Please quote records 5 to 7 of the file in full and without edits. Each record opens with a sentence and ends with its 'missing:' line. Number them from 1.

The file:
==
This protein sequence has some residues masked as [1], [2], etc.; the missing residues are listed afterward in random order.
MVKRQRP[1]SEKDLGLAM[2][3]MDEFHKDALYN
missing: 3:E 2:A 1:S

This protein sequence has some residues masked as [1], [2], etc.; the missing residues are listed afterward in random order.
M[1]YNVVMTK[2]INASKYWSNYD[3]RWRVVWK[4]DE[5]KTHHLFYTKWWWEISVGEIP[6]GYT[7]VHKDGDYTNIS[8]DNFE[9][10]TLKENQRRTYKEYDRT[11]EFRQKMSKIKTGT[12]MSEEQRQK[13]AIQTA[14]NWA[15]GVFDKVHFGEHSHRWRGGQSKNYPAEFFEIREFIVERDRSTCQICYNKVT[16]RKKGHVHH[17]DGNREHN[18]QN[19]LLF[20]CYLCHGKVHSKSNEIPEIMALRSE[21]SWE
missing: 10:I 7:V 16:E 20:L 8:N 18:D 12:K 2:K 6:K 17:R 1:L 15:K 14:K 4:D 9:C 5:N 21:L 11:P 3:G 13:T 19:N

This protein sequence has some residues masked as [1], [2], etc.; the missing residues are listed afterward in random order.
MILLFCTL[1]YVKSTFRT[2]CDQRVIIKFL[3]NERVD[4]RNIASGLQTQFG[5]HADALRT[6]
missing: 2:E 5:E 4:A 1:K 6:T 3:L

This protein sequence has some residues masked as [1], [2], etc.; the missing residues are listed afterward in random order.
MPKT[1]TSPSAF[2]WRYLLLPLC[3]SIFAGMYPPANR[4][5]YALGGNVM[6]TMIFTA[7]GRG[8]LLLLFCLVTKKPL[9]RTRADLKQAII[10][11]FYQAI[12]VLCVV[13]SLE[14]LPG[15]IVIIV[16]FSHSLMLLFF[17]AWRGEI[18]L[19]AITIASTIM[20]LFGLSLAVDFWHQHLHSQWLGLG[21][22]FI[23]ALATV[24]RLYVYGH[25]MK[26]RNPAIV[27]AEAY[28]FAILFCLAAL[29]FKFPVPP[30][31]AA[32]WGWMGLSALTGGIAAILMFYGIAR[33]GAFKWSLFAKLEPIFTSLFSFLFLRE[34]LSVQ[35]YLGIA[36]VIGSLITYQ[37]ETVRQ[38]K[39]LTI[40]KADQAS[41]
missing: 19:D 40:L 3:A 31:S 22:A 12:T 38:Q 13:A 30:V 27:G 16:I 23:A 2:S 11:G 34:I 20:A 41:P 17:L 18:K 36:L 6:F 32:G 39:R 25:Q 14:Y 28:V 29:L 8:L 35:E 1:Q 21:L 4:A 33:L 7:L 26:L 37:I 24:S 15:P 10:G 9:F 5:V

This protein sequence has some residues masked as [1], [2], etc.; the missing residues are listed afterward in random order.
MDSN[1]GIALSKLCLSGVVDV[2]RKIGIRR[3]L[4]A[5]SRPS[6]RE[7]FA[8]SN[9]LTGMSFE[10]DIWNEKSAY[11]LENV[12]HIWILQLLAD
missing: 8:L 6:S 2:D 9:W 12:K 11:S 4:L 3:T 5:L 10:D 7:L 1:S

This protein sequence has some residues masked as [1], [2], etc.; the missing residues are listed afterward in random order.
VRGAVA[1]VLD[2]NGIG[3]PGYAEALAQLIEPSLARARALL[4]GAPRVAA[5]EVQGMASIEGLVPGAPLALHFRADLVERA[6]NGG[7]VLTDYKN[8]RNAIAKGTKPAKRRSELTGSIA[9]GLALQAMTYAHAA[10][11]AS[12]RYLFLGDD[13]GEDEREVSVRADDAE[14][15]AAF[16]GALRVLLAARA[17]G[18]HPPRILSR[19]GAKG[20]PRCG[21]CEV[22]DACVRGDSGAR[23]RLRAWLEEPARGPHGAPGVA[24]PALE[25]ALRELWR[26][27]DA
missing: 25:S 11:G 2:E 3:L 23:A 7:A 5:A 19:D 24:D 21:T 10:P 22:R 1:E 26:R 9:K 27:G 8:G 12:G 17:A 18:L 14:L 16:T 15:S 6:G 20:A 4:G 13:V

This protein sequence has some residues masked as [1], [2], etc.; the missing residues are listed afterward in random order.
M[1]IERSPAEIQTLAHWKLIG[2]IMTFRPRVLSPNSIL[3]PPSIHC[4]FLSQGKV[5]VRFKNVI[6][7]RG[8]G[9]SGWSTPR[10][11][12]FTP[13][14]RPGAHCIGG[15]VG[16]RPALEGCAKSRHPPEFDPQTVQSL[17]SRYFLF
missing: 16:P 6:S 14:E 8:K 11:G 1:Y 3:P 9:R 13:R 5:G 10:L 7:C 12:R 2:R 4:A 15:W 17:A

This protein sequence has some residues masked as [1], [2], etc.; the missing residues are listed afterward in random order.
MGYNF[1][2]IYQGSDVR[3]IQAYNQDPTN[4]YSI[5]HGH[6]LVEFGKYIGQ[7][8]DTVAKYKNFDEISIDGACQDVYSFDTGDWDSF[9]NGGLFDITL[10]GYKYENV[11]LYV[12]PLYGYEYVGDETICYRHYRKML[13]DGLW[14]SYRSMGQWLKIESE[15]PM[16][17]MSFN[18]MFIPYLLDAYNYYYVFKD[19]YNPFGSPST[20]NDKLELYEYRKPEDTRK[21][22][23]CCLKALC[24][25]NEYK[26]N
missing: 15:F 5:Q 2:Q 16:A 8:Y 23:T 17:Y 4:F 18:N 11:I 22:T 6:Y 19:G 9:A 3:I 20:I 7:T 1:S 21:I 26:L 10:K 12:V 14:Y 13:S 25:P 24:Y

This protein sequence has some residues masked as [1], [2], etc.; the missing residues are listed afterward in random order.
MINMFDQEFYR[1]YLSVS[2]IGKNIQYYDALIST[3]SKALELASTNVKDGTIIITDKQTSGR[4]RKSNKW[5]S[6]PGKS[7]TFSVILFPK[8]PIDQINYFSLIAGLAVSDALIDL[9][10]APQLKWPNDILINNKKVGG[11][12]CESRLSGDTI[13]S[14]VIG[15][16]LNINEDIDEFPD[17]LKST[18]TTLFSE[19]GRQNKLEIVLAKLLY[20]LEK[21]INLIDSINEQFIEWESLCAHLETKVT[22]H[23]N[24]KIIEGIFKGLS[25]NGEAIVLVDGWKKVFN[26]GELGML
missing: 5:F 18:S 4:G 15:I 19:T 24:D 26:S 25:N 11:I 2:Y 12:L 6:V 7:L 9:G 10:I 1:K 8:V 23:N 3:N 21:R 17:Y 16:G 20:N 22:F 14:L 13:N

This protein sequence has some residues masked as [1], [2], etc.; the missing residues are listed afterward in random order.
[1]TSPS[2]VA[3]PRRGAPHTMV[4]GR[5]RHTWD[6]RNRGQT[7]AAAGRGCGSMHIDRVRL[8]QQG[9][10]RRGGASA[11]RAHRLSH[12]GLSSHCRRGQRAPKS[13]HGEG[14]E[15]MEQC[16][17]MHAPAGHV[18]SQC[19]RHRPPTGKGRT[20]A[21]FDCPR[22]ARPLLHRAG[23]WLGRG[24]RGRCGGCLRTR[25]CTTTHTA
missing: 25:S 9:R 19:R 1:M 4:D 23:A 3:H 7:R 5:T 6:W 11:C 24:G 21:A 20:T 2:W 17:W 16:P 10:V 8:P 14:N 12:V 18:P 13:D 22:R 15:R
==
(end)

This protein sequence has some residues masked as [1], [2], etc.; the missing residues are listed afterward in random order.
MDSN[1]GIALSKLCLSGVVDV[2]RKIGIRR[3]L[4]A[5]SRPS[6]RE[7]FA[8]SN[9]LTGMSFE[10]DIWNEKSAY[11]LENV[12]HIWILQLLAD
missing: 8:L 6:S 2:D 9:W 12:K 11:S 4:L 3:T 5:L 10:D 7:L 1:S

This protein sequence has some residues masked as [1], [2], etc.; the missing residues are listed afterward in random order.
VRGAVA[1]VLD[2]NGIG[3]PGYAEALAQLIEPSLARARALL[4]GAPRVAA[5]EVQGMASIEGLVPGAPLALHFRADLVERA[6]NGG[7]VLTDYKN[8]RNAIAKGTKPAKRRSELTGSIA[9]GLALQAMTYAHAA[10][11]AS[12]RYLFLGDD[13]GEDEREVSVRADDAE[14][15]AAF[16]GALRVLLAARA[17]G[18]HPPRILSR[19]GAKG[20]PRCG[21]CEV[22]DACVRGDSGAR[23]RLRAWLEEPARGPHGAPGVA[24]PALE[25]ALRELWR[26][27]DA
missing: 25:S 11:G 2:E 3:L 23:A 7:A 5:A 19:D 24:D 21:T 10:P 22:R 1:E 26:R 9:K 27:G 8:G 12:G 17:A 18:L 14:L 16:T 15:S 6:G 20:A 4:G 13:V

This protein sequence has some residues masked as [1], [2], etc.; the missing residues are listed afterward in random order.
M[1]IERSPAEIQTLAHWKLIG[2]IMTFRPRVLSPNSIL[3]PPSIHC[4]FLSQGKV[5]VRFKNVI[6][7]RG[8]G[9]SGWSTPR[10][11][12]FTP[13][14]RPGAHCIGG[15]VG[16]RPALEGCAKSRHPPEFDPQTVQSL[17]SRYFLF
missing: 16:P 6:S 14:E 8:K 11:G 1:Y 3:P 9:R 13:R 5:G 10:L 7:C 12:R 2:R 4:A 15:W 17:A